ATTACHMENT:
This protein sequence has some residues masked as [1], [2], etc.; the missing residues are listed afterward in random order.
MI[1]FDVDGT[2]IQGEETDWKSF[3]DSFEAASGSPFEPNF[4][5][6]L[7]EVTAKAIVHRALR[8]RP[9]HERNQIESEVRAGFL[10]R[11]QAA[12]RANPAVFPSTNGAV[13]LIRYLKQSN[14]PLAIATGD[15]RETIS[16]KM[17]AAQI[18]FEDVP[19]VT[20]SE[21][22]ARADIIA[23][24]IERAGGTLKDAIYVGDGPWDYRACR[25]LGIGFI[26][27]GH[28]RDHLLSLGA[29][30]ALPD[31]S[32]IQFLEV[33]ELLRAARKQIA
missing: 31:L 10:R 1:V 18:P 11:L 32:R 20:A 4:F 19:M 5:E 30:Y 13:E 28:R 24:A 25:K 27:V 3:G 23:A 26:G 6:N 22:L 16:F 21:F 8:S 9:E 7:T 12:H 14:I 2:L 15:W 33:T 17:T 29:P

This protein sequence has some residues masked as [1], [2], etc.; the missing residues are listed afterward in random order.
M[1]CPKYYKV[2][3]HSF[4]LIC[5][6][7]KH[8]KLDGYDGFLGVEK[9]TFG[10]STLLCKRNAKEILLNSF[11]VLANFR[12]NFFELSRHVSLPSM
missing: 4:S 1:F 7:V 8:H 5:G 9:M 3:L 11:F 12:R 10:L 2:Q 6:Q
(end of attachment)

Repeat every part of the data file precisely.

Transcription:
This protein sequence has some residues masked as [1], [2], etc.; the missing residues are listed afterward in random order.
MI[1]FDVDGT[2]IQGEETDWKSF[3]DSFEAASGSPFEPNF[4][5][6]L[7]EVTAKAIVHRALR[8]RP[9]HERNQIESEVRAGFL[10]R[11]QAA[12]RANPAVFPSTNGAV[13]LIRYLKQSN[14]PLAIATGD[15]RETIS[16]KM[17]AAQI[18]FEDVP[19]VT[20]SE[21][22]ARADIIA[23][24]IERAGGTLKDAIYVGDGPWDYRACR[25]LGIGFI[26][27]GH[28]RDHLLSLGA[29][30]ALPD[31]S[32]IQFLEV[33]ELLRAARKQIA
missing: 31:L 10:R 1:V 18:P 11:L 32:R 20:A 4:F 19:M 5:E 30:Y 13:E 28:R 24:A 25:K 27:V 3:G 23:A 26:G 6:N 22:L 16:F 21:F 8:S 9:E 7:T 12:H 14:I 2:L 15:W 33:T 17:T 29:P

This protein sequence has some residues masked as [1], [2], etc.; the missing residues are listed afterward in random order.
M[1]CPKYYKV[2][3]HSF[4]LIC[5][6][7]KH[8]KLDGYDGFLGVEK[9]TFG[10]STLLCKRNAKEILLNSF[11]VLANFR[12]NFFELSRHVSLPSM
missing: 4:S 1:F 7:V 8:H 5:G 9:M 3:L 11:F 12:R 10:L 2:Q 6:Q